Each flooring manufacturer has his own requirements for acclimatization, installation procedures and structural requirements for base material for each type of flooring that they produce.

Reasons behind a problematic loose hardwood flooring.

In this case, the base material requirements were just a fraction of an inch greater then the sub flooring material actually used by the builder. The result: not sufficient support for the nails or staples used during installation, resulting in loose floor and squeaking floor boards, nowhere near as beautiful as the one that the Client paid for...

After talking to the Client, we discovered that the builder was trying hard, to pin the blame on anybody else but himself. Company installing the floor was also blamed by the builder, although there was no visible evidence of any wrong doing on their part. It could have been the case, but it could not be determined without removing some floor pieces to actually see the nail marks, which was never done.

So what did the builder suggest to address the loose floor problem? "Sure we can FIX it", he said! "All you need to do is to nail the floor again, through the gaps. EASY!"

Now, please understand that there are ways to fix problematic loose floor boards. The methods would include nailing the boards through the top surface, then filling the nail marks with wood filler, followed by sanding and finishing. This can be done if the floor is not finished in the factory to start with, and if the movement and gaps in the loose floor are minimal. Sometimes, it may be possible to do just what the builder suggested, but again, movement would need to be located in isolated areas and not through out entire floor. Floor would also need to be unfinished to start with.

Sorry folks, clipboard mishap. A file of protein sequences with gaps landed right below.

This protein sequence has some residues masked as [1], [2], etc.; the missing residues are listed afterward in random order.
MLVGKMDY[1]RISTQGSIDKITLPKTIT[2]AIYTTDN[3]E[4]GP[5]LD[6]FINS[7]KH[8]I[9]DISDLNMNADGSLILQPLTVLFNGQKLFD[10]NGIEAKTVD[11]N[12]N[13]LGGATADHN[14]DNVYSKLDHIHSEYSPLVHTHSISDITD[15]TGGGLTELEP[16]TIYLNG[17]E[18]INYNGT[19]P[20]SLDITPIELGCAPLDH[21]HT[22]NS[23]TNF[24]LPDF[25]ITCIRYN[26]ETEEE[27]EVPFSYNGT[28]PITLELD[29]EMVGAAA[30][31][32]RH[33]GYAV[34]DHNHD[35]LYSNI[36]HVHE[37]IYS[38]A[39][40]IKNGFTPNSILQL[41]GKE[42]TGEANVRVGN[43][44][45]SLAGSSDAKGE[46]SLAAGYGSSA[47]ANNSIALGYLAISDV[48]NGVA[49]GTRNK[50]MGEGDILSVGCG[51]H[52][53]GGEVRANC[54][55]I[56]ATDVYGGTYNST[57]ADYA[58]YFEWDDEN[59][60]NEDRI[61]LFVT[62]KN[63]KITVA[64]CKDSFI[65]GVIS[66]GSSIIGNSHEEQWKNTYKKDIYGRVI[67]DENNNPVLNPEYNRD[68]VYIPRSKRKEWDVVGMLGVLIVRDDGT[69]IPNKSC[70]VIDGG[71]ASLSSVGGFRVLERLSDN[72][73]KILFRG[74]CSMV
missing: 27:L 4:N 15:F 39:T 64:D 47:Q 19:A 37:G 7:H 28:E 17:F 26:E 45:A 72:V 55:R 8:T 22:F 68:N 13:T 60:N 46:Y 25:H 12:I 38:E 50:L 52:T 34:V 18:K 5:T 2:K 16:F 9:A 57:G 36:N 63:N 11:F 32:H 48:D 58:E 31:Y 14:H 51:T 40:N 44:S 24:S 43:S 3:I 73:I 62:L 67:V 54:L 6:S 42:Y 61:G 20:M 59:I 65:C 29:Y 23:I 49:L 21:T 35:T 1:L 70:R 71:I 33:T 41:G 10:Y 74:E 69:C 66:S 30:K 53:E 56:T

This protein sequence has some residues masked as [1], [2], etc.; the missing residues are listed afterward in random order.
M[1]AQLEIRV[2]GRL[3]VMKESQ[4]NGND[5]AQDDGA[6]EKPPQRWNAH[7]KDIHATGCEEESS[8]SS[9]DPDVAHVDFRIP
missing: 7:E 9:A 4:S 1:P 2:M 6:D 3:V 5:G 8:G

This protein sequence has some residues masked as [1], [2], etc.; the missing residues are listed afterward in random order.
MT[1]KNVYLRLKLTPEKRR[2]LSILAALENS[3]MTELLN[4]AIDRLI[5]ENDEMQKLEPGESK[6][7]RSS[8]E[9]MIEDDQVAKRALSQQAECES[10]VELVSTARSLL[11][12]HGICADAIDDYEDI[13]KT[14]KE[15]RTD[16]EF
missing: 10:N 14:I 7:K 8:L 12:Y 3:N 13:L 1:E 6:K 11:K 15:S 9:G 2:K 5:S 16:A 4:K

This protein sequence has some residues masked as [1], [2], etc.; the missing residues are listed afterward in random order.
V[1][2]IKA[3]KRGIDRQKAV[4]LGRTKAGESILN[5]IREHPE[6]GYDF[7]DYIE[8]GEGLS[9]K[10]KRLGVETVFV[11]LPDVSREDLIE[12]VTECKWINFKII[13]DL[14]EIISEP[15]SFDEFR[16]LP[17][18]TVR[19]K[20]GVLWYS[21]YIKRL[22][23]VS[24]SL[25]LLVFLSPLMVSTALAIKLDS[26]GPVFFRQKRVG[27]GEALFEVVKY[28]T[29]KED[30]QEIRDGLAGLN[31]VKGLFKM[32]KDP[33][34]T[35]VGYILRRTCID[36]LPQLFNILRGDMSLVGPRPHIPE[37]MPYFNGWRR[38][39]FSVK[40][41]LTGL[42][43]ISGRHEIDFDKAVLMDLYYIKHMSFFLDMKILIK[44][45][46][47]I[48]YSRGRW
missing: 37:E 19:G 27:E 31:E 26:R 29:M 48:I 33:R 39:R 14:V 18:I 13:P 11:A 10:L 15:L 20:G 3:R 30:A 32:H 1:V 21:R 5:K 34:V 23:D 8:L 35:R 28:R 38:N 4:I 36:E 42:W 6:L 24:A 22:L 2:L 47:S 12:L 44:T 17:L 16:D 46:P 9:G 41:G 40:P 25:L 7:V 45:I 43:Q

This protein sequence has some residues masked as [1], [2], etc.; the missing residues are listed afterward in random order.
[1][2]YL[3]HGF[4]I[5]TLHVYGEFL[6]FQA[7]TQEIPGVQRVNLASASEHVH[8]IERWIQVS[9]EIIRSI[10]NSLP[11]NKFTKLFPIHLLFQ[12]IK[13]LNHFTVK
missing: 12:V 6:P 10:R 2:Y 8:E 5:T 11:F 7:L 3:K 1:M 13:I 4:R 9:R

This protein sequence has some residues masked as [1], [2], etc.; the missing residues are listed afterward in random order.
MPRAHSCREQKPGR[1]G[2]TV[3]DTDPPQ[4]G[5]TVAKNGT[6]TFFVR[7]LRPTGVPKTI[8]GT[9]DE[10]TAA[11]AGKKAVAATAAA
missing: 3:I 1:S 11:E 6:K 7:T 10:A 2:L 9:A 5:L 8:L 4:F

Can this be "fixed"? 

This was not the case here. Entire floor was moving, every single board was loose, there were gaps big enough to fit a quarter in them, and... the that loose floor WAS factory finished. Prefinished floor can not be repaired in this way! If any one is trying to convince you that it can be done, they are not exactly truthful.

Not only nailing through the gaps would not address the problem of those large gaps itself, it would also void any manufacturer's finish warranty if any of the nails were applied through the top surface of the floor, (in certain areas, that is simply unavoidable).

Based on clearly visible evidence of the use of inadequate subflooring material, that could be seen in the unfinished portion of the basement ceiling, we suggested that entire floor needed to be replaced and proper subflooring material, required by the floor manufacturer should be installed prior to new floor installation.